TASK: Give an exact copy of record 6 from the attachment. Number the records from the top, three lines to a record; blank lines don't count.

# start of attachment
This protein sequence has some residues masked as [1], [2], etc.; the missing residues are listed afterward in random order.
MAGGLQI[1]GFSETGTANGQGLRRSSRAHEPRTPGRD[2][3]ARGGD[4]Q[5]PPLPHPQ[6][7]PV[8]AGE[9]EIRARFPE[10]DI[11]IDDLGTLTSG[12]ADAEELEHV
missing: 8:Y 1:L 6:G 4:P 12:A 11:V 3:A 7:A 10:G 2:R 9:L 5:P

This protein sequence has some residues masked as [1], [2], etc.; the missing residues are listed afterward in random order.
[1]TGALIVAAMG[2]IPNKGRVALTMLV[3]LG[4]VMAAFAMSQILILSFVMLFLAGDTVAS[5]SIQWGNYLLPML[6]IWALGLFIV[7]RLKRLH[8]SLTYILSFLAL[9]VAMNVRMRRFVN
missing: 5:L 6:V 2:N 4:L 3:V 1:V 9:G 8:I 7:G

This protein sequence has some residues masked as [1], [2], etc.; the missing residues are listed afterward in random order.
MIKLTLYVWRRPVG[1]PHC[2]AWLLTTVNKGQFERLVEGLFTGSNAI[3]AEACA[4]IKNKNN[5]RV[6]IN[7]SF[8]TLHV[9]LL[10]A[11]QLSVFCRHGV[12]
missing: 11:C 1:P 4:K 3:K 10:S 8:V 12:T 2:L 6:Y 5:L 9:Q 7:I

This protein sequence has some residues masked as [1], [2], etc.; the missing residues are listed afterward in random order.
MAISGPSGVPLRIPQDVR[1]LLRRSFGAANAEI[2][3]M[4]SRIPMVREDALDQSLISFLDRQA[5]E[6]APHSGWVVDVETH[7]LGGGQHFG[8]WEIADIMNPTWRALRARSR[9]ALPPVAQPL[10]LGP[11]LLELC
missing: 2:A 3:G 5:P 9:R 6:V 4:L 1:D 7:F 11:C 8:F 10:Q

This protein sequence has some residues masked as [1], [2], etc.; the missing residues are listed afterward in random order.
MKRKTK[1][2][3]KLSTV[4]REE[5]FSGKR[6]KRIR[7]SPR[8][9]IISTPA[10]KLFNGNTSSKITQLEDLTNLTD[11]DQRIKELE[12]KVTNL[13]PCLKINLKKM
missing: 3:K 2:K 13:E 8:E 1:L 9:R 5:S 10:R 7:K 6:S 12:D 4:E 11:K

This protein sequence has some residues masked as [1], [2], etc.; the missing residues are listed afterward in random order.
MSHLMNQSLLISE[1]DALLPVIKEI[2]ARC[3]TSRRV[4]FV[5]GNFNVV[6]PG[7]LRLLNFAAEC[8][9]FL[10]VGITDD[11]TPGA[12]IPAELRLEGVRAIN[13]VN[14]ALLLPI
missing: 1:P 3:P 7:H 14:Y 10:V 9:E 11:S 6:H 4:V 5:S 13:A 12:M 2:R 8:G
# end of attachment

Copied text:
This protein sequence has some residues masked as [1], [2], etc.; the missing residues are listed afterward in random order.
MSHLMNQSLLISE[1]DALLPVIKEI[2]ARC[3]TSRRV[4]FV[5]GNFNVV[6]PG[7]LRLLNFAAEC[8][9]FL[10]VGITDD[11]TPGA[12]IPAELRLEGVRAIN[13]VN[14]ALLLPI
missing: 1:P 3:P 7:H 14:Y 10:V 9:E 11:S 6:H 4:V 5:S 13:A 12:M 2:R 8:G